Jay Powell, chair of the Federal Reserve, on Wednesday refused to rule out a more aggressive string of interest rate rises than markets had been expecting as he all but confirmed the first increase would be implemented in March.
Powell dodged a question on whether the Fed could raise rates at every subsequent meeting this year — which would amount to seven increases in 2022 — instead saying that the central bank would be “humble and nimble” and “guided by the data”.
Last month, the central bank’s policymakers released projections that implied just three rate rises this year.
Powell’s hawkish stance at a press conference following the Fed’s January meeting sparked a sharp stock market sell-off. The S&P 500 gave up a 2.2 per cent gain to close 0.1 per cent lower. The technology-heavy Nasdaq Composite closed flat, reversing a rally of as much as 3.4 per cent earlier in the trading session.
The yield on the two-year Treasury note, which moves with interest rate expectations, climbed to 1.16 per cent — its highest level since February 2020.
Powell said the economy was much stronger now than in 2015, when the central bank last embarked on a rate rising cycle, noting soaring inflation that was “well above” the Fed’s 2 per cent target and a robust labour market.
“These differences are likely to have important implications for the appropriate pace of policy adjustment,” he said.
“I think there’s quite a bit of room to raise interest rates without threatening the labour market,” he added.
Powell also declined to say whether Fed would consider raising rates by half a percentage point at some point this year, as opposed to the quarter point increases that have become the norm. It is more than two decades since the central bank last raised rates by more than 0.25 per cent.
He stressed that policymakers had not yet “made these decisions” but again pointed to the strength of the economy. “If you look back to . . . 2015, 16, 17, 18, when we were raising rates, inflation was very close to 2 per cent, even below,” he said, as he also reference the low unemployment rate and strong growth in US gross domestic product.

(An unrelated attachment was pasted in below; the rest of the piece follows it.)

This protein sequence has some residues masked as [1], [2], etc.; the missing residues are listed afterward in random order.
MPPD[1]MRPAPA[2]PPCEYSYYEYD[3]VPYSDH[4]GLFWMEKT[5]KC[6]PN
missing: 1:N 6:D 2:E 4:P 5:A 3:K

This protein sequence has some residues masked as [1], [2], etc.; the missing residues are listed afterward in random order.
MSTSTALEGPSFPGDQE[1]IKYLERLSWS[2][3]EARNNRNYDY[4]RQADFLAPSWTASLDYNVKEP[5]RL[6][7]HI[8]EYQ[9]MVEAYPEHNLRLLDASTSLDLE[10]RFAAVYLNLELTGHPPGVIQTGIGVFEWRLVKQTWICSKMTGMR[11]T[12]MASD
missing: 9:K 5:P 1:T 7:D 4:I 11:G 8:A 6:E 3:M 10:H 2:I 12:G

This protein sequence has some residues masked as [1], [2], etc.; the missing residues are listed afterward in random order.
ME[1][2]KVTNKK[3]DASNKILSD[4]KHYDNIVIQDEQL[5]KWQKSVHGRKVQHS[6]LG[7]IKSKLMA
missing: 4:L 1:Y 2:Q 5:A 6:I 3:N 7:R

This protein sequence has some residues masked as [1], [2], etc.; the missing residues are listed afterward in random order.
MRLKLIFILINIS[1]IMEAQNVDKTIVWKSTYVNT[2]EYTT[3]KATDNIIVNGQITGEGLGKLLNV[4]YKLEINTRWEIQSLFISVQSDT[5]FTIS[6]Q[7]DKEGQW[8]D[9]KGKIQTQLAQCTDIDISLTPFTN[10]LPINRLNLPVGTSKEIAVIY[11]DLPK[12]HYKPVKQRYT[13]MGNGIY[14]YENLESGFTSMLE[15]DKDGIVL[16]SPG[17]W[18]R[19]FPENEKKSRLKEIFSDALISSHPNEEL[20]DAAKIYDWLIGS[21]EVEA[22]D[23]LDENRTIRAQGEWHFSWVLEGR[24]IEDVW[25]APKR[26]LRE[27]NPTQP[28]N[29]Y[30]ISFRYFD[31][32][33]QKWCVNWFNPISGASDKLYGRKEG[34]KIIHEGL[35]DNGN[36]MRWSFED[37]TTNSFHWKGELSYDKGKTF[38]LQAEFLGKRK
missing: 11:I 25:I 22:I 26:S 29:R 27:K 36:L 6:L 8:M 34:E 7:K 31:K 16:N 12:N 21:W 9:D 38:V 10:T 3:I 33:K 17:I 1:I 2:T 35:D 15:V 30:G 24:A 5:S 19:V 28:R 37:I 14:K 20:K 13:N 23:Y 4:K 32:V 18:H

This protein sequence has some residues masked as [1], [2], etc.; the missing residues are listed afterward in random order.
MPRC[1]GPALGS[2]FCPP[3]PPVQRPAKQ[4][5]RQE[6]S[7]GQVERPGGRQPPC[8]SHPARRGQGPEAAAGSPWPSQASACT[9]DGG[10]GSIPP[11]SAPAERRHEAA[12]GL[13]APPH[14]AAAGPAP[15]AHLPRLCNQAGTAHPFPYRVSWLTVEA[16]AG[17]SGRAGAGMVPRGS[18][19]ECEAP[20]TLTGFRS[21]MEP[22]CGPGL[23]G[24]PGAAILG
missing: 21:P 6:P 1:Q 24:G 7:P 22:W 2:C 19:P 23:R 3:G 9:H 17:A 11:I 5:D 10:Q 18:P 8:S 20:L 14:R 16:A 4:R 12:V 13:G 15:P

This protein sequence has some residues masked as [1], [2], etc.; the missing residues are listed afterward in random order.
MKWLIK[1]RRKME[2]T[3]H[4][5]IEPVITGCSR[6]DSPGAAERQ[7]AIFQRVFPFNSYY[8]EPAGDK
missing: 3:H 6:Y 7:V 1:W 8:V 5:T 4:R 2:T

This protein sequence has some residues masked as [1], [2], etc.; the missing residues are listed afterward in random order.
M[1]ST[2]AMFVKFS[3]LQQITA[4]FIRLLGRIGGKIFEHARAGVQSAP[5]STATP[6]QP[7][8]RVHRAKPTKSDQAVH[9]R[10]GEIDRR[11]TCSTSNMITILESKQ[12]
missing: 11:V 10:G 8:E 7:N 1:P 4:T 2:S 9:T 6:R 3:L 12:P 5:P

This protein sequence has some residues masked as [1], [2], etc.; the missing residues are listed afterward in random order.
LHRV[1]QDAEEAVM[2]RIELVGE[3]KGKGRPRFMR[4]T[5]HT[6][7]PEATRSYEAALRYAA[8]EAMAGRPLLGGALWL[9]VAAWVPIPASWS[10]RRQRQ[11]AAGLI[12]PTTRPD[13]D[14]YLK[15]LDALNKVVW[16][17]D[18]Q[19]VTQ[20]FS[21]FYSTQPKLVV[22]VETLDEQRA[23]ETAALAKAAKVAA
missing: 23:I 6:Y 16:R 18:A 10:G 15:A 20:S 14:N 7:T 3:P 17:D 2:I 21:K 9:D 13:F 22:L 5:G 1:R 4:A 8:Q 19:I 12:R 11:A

Eric Winograd, senior economist at AllianceBernstein, said: “Powell didn’t rule out the idea of hiking at every meeting instead of every other. He didn’t rule out the idea of a 50 basis point hike. The stock market rolled over right as Powell said he thinks the labour market is strong enough to withstand multiple rate hikes.”
Winograd described the Fed meeting as “very hawkish”, adding: “They did everything they could except hire a skywriter with the message.”
Meanwhile, Powell essentially confirmed that the rate rising cycle will begin in March. “The committee is of a mind to raise the federal funds rate at the March meeting assuming that conditions are appropriate for doing so,” he said.
The central bank had pledged to keep its main policy rate at rock-bottom levels — where it has been since the onset of the pandemic — until achieving maximum employment and inflation that averages 2 per cent over time.
The inflation goal was fulfilled last year, and the Fed on Wednesday noted that the unemployment rate, which now hovers at just below 4 per cent, had declined “substantially”.
“I would say that most FOMC participants agree that labour market conditions are consistent with maximum employment . . . and that is my personal view,” Powell said.
The Fed also confirmed it will wind down its bond-buying programme so that the purchases end in early March.
The FOMC and other regional branch presidents last month pencilled in three quarter-point increases in 2022, with three more in 2023 and another two in 2024.
However, in recent weeks some Fed officials and Wall Street economists have said a more aggressive rate rising cycle may be needed with four or more increases this year. Powell did little to counter their views on Wednesday.
Traders in overnight funding markets, who were pricing in a quarter-point interest rate rise in March, began to dial up their expectations that the Fed could lift interest rates more than four times this year.
Debate is also under way about how the Fed will shrink its roughly $9tn balance sheet, after policymakers held their first substantive discussions on the central bank’s holdings last month. They had further deliberations at this week’s meeting and released a set of principles on the approach to shrinking the size of its balance sheet.